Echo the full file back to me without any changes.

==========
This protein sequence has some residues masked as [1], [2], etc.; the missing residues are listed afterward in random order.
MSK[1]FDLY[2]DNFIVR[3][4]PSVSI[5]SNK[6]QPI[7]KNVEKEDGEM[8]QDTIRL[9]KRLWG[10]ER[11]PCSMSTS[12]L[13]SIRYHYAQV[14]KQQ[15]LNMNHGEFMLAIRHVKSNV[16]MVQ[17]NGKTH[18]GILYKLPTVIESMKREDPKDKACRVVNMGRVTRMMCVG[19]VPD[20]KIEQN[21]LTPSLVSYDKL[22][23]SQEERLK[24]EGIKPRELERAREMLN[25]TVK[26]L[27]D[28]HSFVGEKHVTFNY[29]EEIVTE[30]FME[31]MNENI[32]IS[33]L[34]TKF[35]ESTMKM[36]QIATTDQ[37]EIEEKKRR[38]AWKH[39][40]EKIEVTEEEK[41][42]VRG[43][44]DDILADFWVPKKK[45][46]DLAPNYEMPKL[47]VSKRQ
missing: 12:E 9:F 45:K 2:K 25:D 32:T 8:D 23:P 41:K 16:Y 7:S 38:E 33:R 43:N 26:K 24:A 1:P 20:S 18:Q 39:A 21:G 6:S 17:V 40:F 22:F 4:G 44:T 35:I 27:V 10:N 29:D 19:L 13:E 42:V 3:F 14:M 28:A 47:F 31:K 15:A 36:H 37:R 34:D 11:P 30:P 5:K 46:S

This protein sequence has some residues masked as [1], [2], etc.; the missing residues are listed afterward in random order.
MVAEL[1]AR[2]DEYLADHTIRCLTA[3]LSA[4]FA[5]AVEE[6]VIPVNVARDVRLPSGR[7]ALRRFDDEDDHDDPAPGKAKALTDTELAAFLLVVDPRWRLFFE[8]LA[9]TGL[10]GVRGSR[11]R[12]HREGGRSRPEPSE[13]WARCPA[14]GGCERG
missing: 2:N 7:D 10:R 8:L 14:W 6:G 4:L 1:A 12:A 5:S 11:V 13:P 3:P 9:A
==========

This protein sequence has some residues masked as [1], [2], etc.; the missing residues are listed afterward in random order.
MSK[1]FDLY[2]DNFIVR[3][4]PSVSI[5]SNK[6]QPI[7]KNVEKEDGEM[8]QDTIRL[9]KRLWG[10]ER[11]PCSMSTS[12]L[13]SIRYHYAQV[14]KQQ[15]LNMNHGEFMLAIRHVKSNV[16]MVQ[17]NGKTH[18]GILYKLPTVIESMKREDPKDKACRVVNMGRVTRMMCVG[19]VPD[20]KIEQN[21]LTPSLVSYDKL[22][23]SQEERLK[24]EGIKPRELERAREMLN[25]TVK[26]L[27]D[28]HSFVGEKHVTFNY[29]EEIVTE[30]FME[31]MNENI[32]IS[33]L[34]TKF[35]ESTMKM[36]QIATTDQ[37]EIEEKKRR[38]AWKH[39][40]EKIEVTEEEK[41][42]VRG[43][44]DDILADFWVPKKK[45][46]DLAPNYEMPKL[47]VSKRQ
missing: 12:E 9:F 45:K 2:K 25:D 32:T 8:D 23:P 41:K 16:Y 7:S 38:E 33:R 43:N 26:K 24:A 1:P 20:S 18:Q 39:A 21:G 6:S 17:V 40:F 22:F 4:G 44:T 35:I 27:V 10:N 29:D 19:L 13:E 42:V 3:F 14:M 28:A 47:F 31:K 15:A 36:H 37:R 34:D 11:P 30:P 5:K 46:S

This protein sequence has some residues masked as [1], [2], etc.; the missing residues are listed afterward in random order.
MVAEL[1]AR[2]DEYLADHTIRCLTA[3]LSA[4]FA[5]AVEE[6]VIPVNVARDVRLPSGR[7]ALRRFDDEDDHDDPAPGKAKALTDTELAAFLLVVDPRWRLFFE[8]LA[9]TGL[10]GVRGSR[11]R[12]HREGGRSRPEPSE[13]WARCPA[14]GGCERG
missing: 2:N 7:D 10:R 8:L 14:W 6:G 4:L 1:A 12:A 5:S 11:V 13:P 3:P 9:A